Miró’s Notebook

By Rick Barot b. 1969 Rick Barot
I.
 
Dusk, thus:
a shirt drops,
 
the bellybutton rune
showing.
 
Clouds are soaked,
the sea now
 
iron, muscle-heavy.
The pond begins
 
reflecting on astronomy.
The fruit wait.
 
The furniture
call back their atoms.
 
The tree asks for
its leaves.
 
 
II.
 
Winter brought into the room
is the whisk of holly.
 
The purse is a hare limp
on the table, its eye
gone amber.
 
The birdcage is the work
I am after: bold-barred,
so no bird leaves.
 
The celadon throat, the iceberg
teeth, the matted grass
of an armpit . . .
 
A pear, or maybe a stone,
the chilled shoulder shifts under
cover, not persuaded
into similitude.
 
 
III.
 
In the snail-tracked sky,
the mineral grains, a dozen eyes.
 
You tell me thread
is for seam and hem, not the mica
bead-stitched on the dark.
 
You refuse to have the shards
the broom gathered
be the moon, seen as aftermath.
 
But like the thimble, I have no guile.
 
So let your window
open to the rain coming down,
drumming on the hidden shells.
 
 
IV.
 
Black cherries.
Glass of milk on a tablecloth.
An arm of bread.
 
The coins.
Green scarab beetle.
The compact’s sleeping mirror.
 
The fig branch.
The sundial.
The harlequin leaves.
 
 
V.
 
Votive-light evening,
cipher ridden.
 
The marsh air, and my finger
in places.
 
Among the lesser constellations,
the fractured
 
kite, the anemone.
The geese thread-pulled
 
into the hard sleep.
The clothespin, the gold
 
in your hair.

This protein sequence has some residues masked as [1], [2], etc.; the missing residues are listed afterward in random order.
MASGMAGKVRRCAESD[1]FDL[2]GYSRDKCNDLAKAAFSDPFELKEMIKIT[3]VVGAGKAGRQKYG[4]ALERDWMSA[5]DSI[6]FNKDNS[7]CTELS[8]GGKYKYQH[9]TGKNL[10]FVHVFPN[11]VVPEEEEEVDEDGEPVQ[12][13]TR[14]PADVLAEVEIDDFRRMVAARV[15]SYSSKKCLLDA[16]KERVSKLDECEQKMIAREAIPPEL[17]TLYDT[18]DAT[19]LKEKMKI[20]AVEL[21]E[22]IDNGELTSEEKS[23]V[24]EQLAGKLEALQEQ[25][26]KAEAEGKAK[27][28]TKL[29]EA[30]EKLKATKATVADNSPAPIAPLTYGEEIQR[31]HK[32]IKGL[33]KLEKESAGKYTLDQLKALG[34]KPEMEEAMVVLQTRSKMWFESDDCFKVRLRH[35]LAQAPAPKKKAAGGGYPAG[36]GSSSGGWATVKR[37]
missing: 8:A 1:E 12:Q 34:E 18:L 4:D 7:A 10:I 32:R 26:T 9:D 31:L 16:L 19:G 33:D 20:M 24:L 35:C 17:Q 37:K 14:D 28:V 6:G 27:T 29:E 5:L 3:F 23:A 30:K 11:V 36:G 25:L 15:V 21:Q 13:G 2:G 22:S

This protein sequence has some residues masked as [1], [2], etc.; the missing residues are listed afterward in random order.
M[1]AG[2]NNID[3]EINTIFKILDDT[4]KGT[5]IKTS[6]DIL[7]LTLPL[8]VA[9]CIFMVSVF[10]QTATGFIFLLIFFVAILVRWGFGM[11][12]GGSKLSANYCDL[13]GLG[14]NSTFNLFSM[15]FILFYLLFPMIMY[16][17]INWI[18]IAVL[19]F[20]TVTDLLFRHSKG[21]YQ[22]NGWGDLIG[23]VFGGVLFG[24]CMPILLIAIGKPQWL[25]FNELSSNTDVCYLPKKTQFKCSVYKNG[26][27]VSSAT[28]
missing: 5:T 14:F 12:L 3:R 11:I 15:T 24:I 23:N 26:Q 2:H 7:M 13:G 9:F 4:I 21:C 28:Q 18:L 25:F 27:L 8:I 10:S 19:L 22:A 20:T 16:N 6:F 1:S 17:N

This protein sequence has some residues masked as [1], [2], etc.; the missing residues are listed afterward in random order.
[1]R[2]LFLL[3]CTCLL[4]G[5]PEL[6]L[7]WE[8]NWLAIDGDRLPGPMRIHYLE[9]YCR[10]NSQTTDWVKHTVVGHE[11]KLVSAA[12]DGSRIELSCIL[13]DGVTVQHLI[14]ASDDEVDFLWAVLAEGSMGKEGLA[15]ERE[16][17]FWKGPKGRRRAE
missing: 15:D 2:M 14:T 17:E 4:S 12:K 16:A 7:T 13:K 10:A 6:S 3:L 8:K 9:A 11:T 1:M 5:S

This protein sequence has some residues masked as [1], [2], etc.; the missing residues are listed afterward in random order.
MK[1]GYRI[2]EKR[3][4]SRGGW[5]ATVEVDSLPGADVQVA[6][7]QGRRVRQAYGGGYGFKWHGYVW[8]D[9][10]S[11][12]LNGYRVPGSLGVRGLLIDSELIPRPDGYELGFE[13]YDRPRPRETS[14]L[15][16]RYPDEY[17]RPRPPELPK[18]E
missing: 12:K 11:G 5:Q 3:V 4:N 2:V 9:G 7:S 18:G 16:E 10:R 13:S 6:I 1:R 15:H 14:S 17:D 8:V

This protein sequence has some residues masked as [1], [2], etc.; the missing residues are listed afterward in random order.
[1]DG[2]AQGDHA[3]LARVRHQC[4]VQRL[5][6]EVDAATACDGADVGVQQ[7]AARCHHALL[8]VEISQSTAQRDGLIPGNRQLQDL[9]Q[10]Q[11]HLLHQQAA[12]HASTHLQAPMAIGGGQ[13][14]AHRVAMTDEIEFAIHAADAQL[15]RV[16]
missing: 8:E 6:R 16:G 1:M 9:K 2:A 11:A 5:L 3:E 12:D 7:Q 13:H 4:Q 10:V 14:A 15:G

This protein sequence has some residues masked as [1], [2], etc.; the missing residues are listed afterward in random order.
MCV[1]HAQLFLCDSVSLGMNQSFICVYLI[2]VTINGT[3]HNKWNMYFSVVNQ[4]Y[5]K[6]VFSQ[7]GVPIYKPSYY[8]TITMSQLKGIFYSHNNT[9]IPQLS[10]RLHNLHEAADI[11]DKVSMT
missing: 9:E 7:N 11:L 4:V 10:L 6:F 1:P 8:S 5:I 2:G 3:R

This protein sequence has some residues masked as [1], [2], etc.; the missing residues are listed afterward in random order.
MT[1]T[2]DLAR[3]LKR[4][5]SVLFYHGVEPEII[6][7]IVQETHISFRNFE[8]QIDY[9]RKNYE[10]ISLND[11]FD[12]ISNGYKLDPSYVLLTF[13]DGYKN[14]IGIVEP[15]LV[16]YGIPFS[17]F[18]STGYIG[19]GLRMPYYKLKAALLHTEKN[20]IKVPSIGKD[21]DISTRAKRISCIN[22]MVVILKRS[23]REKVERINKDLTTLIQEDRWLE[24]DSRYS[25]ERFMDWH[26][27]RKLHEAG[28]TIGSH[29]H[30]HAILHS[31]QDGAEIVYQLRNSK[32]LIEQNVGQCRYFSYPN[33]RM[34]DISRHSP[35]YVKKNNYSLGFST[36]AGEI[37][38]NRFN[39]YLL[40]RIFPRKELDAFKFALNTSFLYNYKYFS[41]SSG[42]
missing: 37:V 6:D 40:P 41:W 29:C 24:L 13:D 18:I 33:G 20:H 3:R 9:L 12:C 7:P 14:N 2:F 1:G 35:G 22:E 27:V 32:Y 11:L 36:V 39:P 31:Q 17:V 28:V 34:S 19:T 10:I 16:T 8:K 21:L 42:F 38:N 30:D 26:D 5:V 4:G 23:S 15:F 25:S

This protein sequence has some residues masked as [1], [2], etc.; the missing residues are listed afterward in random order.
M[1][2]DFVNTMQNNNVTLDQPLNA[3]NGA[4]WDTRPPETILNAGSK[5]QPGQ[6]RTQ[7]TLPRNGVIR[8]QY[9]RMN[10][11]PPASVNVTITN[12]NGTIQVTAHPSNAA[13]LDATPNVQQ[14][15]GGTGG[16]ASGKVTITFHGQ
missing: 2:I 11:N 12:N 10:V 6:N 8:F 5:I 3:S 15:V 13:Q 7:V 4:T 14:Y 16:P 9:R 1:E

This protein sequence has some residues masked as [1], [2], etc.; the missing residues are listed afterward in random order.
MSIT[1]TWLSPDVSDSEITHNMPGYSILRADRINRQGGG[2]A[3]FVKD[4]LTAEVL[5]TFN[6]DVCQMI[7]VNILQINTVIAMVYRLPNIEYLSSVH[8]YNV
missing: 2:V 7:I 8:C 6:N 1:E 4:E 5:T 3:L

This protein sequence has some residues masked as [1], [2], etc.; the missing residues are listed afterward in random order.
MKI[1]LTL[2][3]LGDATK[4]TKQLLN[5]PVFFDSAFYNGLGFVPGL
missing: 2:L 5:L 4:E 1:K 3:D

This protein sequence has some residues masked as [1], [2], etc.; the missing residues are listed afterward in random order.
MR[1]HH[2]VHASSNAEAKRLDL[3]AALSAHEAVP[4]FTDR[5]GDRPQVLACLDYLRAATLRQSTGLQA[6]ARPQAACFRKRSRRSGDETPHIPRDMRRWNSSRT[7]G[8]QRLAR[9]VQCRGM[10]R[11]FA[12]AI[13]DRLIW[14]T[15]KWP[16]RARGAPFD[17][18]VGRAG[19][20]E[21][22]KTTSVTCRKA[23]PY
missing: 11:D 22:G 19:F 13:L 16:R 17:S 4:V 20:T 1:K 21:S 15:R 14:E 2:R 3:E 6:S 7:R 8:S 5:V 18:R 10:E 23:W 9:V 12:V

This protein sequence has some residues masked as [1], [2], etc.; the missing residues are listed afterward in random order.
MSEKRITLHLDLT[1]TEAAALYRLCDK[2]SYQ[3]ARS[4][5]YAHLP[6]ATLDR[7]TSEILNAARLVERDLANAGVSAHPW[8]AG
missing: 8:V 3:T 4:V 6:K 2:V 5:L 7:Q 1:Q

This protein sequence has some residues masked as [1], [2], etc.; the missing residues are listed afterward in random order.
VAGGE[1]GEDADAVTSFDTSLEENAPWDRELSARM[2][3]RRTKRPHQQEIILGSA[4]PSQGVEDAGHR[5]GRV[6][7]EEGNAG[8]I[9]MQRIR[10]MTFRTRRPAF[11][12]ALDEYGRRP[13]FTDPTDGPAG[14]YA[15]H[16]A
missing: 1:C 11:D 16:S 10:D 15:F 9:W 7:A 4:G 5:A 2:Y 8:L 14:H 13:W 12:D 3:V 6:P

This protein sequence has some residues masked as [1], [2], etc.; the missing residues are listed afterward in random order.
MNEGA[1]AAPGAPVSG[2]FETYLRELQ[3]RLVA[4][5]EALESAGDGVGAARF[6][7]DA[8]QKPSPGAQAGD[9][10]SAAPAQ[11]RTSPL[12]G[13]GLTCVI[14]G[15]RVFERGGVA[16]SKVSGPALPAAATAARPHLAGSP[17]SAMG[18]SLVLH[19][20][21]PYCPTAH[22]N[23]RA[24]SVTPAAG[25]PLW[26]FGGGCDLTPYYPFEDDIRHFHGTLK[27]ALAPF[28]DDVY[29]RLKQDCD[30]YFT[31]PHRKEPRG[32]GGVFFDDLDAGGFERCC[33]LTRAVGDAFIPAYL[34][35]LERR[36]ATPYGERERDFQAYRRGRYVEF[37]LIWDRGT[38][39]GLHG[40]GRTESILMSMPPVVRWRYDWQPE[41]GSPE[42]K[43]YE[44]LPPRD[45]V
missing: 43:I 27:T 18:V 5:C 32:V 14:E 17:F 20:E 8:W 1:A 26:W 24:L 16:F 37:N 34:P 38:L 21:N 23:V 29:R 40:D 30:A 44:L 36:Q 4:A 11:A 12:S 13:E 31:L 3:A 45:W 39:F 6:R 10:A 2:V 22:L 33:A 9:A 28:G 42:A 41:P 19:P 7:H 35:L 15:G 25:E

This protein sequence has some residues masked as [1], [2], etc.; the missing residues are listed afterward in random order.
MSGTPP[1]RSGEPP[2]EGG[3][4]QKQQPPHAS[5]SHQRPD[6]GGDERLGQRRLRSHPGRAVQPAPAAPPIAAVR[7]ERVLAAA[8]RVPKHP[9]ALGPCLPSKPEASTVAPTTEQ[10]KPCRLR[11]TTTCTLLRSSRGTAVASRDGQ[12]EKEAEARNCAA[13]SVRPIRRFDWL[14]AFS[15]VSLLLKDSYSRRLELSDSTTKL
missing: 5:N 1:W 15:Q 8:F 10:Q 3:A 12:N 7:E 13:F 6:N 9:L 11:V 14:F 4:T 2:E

The seeds spread
 
are a flung field.
I sleep on stone, you on moss.
 
 
VI.
 
The red-haired figure
in the station, the man selling
carnations. The scarecrow
 
landscape, the suitcases
getting heavier with every stop.
Those served as props.
 
I dreamed we each played a part.
 
One of us was given to say:
I wanted your distance whispered down
small enough for this room.
 
And one to say:
I saw you always just a little
out of reach, with white hair.
 
 
VII.
 
A fish-scale moon:
who doesn’t want

to be left used
windsock-hollow?
 
Now for morning:
the lit wick
 
of each grass-blade,
the saplings
 
like legs of deer,
the four walls
 
verifying the house,
and the slip
 
of last night’s chive
in your teeth.

Rick Barot, “Miró’s Notebook” from The Darker Fall. Copyright © 2002 by Rick Barot. Reprinted by permission of Sarabande Books, Inc.

Source: The Darker Fall (Sarabande Books, 2002)

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Poet Rick Barot b. 1969

POET’S REGION U.S., Northwestern

Subjects Living, The Body, Relationships, Nature, Trees & Flowers

Poetic Terms Free Verse, Metaphor

 Rick  Barot

Biography

Rick Barot was born in the Philippines and grew up in the San Francisco Bay Area. He attended Wesleyan University, the Iowa Writers' Workshop, and Stanford University, where he was a Stegner Fellow in Poetry and later a Jones Lecturer in Poetry.
 
Barot’s first collection of poetry, The Darker Fall (2002), received the Kathryn A. Morton Prize in Poetry. His second collection, Want (2008), was a finalist for the Lambda Literary . . .

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SUBJECT Living, The Body, Relationships, Nature, Trees & Flowers

POET’S REGION U.S., Northwestern

Poetic Terms Free Verse, Metaphor

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